Church Street in Burlington, Vermont in 1910 was a lively and bustling commercial district, and it remains a vibrant and important part of the city today.
At the turn of the 20th century, Church Street was home to a number of businesses, including hardware stores, bookstores, clothing shops, and grocery stores. Many of these businesses were housed in impressive brick buildings with ornate architectural details.
One of the most notable landmarks on Church Street in 1910 was the First Congregational Church (pictured in the background). This large, imposing church was built in 1805 and was a major cultural and religious center in Burlington for over a century. The church is still standing today.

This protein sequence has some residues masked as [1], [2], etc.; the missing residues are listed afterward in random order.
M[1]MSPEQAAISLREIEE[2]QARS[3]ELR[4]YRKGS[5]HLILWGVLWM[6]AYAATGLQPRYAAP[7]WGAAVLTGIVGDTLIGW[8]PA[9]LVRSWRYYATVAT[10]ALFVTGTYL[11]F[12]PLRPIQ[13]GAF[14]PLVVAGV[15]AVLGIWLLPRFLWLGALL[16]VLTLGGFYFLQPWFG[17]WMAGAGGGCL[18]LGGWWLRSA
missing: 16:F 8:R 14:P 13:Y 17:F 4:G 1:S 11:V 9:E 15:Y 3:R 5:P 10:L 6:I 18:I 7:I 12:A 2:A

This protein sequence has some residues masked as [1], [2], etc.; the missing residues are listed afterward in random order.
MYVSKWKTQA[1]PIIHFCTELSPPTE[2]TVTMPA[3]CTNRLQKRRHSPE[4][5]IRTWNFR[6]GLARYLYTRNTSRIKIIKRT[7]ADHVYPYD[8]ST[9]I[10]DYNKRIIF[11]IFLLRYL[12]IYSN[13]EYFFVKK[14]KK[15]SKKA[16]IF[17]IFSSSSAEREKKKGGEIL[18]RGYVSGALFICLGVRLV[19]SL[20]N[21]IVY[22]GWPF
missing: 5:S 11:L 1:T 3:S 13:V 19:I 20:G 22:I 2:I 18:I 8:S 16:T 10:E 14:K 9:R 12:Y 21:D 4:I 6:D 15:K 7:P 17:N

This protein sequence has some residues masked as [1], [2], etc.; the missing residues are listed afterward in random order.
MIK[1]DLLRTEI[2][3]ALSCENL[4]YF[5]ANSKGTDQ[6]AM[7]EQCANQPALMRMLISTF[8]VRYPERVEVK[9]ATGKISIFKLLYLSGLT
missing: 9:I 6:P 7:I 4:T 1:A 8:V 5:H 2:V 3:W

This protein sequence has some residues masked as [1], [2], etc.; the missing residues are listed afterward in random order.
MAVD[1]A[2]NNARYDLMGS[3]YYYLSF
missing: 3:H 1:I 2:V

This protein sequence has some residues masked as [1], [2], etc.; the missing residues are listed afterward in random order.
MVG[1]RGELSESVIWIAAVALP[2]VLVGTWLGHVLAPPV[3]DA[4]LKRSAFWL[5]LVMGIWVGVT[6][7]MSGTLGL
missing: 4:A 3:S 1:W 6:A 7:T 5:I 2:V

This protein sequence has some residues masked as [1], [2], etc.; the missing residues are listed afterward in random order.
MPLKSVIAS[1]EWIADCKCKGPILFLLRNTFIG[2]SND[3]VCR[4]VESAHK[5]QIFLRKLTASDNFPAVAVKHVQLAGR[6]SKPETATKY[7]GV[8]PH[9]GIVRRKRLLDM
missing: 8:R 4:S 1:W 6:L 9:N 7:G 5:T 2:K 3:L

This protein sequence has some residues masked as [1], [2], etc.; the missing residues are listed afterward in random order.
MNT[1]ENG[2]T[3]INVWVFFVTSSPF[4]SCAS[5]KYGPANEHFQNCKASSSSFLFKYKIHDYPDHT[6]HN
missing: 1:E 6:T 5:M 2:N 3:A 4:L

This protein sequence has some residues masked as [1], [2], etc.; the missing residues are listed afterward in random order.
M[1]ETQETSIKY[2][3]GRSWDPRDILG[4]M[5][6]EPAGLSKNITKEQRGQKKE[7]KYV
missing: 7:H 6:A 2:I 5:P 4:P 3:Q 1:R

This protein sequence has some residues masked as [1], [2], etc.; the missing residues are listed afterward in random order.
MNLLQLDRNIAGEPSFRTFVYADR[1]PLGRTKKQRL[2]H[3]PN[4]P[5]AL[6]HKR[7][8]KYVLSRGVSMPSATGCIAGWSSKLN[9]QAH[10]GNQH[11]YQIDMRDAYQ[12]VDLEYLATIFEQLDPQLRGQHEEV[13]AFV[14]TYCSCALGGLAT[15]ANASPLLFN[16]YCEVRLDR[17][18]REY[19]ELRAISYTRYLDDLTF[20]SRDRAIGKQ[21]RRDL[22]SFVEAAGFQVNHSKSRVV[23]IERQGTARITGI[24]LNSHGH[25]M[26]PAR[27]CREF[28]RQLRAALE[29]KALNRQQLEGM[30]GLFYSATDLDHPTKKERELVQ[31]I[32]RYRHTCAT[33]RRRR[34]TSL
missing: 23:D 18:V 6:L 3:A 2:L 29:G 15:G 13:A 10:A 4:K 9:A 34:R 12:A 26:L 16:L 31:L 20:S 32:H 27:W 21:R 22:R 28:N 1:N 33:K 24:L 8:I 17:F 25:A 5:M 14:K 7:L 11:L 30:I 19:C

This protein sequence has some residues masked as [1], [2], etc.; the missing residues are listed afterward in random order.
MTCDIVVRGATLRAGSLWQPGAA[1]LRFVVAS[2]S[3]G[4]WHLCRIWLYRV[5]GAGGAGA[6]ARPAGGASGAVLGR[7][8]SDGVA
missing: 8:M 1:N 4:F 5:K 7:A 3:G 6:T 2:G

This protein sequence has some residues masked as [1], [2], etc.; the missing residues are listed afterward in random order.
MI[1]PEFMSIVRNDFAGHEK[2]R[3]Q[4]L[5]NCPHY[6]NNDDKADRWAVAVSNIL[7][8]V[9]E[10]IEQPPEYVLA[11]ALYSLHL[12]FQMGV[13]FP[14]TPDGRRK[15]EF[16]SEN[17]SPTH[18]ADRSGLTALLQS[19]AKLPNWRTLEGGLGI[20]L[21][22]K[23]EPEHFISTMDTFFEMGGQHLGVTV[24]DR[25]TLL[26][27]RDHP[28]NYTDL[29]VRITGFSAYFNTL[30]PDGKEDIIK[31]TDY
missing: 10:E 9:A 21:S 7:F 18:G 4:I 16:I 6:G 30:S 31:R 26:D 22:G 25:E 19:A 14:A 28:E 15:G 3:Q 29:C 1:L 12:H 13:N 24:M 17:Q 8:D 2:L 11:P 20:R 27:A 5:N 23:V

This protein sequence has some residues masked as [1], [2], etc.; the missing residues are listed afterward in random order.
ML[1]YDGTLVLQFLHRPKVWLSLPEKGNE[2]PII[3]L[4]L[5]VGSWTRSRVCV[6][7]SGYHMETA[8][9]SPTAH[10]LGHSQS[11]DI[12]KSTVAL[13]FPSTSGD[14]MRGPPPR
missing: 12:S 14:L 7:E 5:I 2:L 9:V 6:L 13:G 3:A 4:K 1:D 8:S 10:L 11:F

Another important landmark on Church Street in 1910 was the Vermont Building, which was home to a number of state offices and agencies. The building was completed in 1906 and was designed in the neoclassical style. It remains one of the most distinctive and recognizable buildings on Church Street today.
In addition to its commercial and cultural activity, Church Street was also a residential area in 1910. Many of the houses on the street were large and elegant, with well-maintained gardens and impressive architectural details.